Monday, May 27, 2013

My LIfe in Ostia

                             The meaning that has been received 
                      can be proved true by each man only 
                      in the singleness of his being and 
                      the singleness of his life.
                                                    —Martin Buber
                                                       I and Thou

The Old Realism, the New Realism—
the essentials of a flattened Italy
in an almost documentary style,
no superhero on the mud roads lined
with wooden shanties,
nothing to rescue here that hasn't been rescued,
the war ended, as all wars do,
a representation, I suppose, to startle
the merchant when he
suddenly looks down at his feet
and realizes he has no shoes.

Is there anything secure?
The privilege of thinking, says Pasolini,
on his half hour ride to work from San Lorenzo
to the Capannelle, 
from the Capannelle to the airport,
and Buber, who is standing
on the same train, not necessarily going
to work but slipping past the authorities
who are always out to reconquer the unconquered:
"Feelings are 'within,'" he mumbles,  
"where life is lived and man recovers 
from institutions."

And I, too, am recovering
on this day off, when the sun
blazes deceptively outside
in twenty-degree weather . . .
there is no after-war here, or perhaps
everything is after-war, time is measured
in conflict, or not measured at all
but passes like Buber through the unguarded
gate, where the officer in charge
has gone to a whorehouse instead of his post.

"The present is not fugitive and transient,
but continually present and enduring . . . 
the eternal middle of the way. . . ,"
he murmurs. 

as are the streets, succulent under 
the Italian pavement,
the Italian peninsula
where the history of mankind blossomed,
where the history of my people faltered,
where the swan bore not
Agamemnon and the Trojan War
but Pasolini and the street urchins
he must have seduced after he posed with them
in the slums—hardly the slums
but what was left of the Christian era
that had marked everything for destruction
and was itself destroyed.

Irrelevant, a toy,
a man embodying the intolerable,
the hardly acceptable . . . expelled 
from the Party for his un-Catholic behavior . . .
"That light was the light for justice,"
he pleaded. 
"I don't know which justice.
All light is equal to all other light . . ."  

The Crown comic book I fasten to the wall, 
an icon from '46, a year after the war,
when Pasolini was sloshing 
through a morning, the young boys 
hovering around him. . . 
when he succumbed to poetry
in that excavation called Italy,
on the south end of the Alps
where I ate pizza once,
where I drank coffee and brandy from a crock
with eight spouts,
where a requiem to a past, 
as alien to me as a centipede,
dislodged the pebbles and 
made it difficult to walk.

Can I find him among the rubble?
Am I destined to wonder like Pasolini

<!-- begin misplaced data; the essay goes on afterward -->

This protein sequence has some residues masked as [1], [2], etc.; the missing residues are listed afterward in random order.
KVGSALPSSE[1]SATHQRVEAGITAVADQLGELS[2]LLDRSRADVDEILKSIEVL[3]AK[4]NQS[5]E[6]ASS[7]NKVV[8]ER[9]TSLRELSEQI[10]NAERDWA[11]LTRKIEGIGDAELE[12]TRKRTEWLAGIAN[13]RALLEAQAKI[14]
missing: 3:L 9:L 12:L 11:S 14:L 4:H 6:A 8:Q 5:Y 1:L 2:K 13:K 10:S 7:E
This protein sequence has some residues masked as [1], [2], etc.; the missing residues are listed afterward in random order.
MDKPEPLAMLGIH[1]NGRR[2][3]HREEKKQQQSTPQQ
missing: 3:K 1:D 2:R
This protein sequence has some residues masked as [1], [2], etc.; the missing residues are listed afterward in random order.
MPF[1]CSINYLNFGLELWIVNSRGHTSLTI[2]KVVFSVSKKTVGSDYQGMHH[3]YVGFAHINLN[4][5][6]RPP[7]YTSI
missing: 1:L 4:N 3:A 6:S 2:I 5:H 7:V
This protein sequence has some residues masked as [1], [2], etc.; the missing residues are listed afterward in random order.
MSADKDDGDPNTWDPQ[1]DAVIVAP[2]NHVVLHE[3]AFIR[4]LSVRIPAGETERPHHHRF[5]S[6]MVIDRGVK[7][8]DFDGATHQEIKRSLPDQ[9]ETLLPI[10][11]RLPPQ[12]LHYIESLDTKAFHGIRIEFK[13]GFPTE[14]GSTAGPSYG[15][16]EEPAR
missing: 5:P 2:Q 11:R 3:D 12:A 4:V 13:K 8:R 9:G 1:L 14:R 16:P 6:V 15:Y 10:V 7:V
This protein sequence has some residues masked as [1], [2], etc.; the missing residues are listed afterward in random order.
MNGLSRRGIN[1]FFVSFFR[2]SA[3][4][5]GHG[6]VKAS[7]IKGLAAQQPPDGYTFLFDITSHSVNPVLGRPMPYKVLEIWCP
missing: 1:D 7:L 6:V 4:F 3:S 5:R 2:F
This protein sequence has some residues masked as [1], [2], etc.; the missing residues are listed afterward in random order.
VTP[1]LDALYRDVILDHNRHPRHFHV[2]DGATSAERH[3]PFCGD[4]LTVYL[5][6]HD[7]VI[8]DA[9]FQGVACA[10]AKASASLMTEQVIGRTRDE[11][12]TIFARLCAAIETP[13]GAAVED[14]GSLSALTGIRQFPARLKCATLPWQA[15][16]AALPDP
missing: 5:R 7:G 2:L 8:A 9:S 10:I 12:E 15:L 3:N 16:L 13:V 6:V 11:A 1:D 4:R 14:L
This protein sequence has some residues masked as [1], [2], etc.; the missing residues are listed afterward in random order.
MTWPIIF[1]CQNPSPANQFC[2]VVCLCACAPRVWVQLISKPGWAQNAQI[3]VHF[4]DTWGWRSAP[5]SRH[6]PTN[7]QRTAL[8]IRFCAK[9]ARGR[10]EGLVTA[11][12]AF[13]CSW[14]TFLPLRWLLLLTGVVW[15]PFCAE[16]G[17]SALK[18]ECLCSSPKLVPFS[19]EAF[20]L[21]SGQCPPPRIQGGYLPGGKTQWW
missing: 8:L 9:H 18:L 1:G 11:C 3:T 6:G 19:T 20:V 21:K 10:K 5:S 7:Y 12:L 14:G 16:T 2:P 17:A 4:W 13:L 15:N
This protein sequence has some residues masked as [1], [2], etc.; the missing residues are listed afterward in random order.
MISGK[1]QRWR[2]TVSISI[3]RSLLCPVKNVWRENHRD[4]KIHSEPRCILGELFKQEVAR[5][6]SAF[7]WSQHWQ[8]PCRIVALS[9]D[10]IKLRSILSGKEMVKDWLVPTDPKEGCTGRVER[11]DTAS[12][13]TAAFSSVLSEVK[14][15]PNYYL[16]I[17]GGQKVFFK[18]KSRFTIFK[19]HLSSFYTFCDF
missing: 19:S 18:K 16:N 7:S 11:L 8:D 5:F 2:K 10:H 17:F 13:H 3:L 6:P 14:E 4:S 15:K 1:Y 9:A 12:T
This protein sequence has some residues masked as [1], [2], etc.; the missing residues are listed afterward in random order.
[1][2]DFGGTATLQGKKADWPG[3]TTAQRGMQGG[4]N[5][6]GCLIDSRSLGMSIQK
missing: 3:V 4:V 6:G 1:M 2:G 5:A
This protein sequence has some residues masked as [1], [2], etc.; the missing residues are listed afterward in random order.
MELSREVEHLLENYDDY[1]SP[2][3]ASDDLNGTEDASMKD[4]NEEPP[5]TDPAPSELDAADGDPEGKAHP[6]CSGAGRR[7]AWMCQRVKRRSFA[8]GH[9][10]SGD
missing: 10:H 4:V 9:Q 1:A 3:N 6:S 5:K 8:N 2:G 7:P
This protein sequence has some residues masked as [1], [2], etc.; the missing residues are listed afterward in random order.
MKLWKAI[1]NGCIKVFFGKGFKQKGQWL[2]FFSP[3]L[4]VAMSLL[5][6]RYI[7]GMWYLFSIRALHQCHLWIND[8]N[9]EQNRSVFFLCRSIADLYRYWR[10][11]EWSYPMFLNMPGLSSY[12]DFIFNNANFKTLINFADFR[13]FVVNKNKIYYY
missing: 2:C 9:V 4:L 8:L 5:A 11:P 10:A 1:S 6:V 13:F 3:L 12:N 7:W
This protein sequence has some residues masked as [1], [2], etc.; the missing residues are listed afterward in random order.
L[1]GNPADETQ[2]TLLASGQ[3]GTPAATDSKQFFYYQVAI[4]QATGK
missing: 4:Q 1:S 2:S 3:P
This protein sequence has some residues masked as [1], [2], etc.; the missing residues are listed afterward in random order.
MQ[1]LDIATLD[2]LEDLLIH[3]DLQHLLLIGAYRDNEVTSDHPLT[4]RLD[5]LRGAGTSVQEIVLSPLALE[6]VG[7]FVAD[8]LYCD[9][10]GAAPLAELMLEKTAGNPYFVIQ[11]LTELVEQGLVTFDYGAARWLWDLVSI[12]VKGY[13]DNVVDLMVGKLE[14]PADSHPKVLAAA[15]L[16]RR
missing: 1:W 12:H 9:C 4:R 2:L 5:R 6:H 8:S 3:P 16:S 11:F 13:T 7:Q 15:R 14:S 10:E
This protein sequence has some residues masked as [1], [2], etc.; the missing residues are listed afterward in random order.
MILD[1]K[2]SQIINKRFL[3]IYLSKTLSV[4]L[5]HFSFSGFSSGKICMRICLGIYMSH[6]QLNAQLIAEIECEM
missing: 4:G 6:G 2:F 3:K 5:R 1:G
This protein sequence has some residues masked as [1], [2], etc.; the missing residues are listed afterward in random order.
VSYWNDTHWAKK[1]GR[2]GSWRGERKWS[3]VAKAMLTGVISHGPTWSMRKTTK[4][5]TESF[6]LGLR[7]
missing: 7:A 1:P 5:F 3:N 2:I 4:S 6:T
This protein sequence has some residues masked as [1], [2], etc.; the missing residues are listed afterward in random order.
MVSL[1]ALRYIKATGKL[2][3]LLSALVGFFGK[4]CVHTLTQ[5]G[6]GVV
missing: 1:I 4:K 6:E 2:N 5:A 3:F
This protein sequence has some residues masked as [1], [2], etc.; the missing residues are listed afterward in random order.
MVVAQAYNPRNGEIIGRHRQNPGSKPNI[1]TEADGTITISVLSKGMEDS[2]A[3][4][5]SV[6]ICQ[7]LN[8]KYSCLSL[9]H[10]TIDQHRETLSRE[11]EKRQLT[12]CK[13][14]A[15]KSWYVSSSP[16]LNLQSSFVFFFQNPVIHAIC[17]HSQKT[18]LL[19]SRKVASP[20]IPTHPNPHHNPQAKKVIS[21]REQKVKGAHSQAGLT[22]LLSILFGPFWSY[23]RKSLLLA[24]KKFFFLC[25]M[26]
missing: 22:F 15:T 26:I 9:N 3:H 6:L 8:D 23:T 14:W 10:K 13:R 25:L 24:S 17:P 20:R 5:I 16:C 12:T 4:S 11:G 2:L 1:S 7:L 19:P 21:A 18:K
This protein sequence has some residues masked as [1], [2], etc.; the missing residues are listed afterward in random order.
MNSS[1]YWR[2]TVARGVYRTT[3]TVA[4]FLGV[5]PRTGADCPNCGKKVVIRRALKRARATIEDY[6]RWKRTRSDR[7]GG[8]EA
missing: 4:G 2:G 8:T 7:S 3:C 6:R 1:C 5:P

over the dark boulevards,
the "Caravaggio colonnades of dust,"
near where the young boys hang out,
where the hookers
lure the proletariat into moral declension
so they stuff garters or flowers
between the pages of Das Kapital
the way girls used to in Bibles
when they were virginal
and erotically curved?

This open city, this open world,
the cause and effect that never release
me from futility,
neither victim nor predator
but lost in innocence,
tapping through the darkness of old Italy,
a poignant moment when revealing
my affliction, my endurance,
what is part of me, 
what was part of him,
confusion, weaknesses,
everything brought to its knees,
to the ground,
when we need to be standing,
Pasolini in the mud, 
where he was murdered,
beaten to a pulp,
I in Montclair, New Jersey,
where history doesn't seem to intrude
but sits under the colonials like granite,
supporting and ignoring them,

Wednesday, May 8, 2013

Portrait Through Paintings

Radishes and green peppers and goldenrod
rendered precisely, so each petal is edible
and the image is sort of a salad on a wheelbarrow
in which the artist
indulges herself or is suggesting that
nature arranged geometrically in a garden
is worth contemplation by the sheer abundance
of detail, 
                 or a self-portrait with rectilinear cheeks
and a glass jaw that has never been broken but hangs
not defiantly but with a see-through
assurance that here is its proper wall and though
the fixtures circulate in numerous directions
and he is not unwilling to cooperate to the point
of effacement, for the moment everything
is aboveboard and fathomable, and for that
he is thankful.
                           Or the elongated etching
with brown water and unemotional stones
that neither denies nor asserts nor devotes itself
to an expenditure of necessity
but hangs inaudibly like a cocktail dress
that was displayed, admired, and forgotten. 

The landscape is immaculate, as are the 
people who were pasted up in a priori positions—
as if to investigate their employment were a kind
of heathen activity that preordained
them to dysfunction. Not inaccurate,
for their limbs are set at correct angles and each
is identifiable in his function, yet
lacking in organs that make even the simplest
of outlines a human commitment. 
                                                               Or the office interior
with classical corners and starched woodwork where
the blue-suited executive ponders his budget,
his hands raw with exclusion, his eyes rampant,
as he scuffles internally to stand still.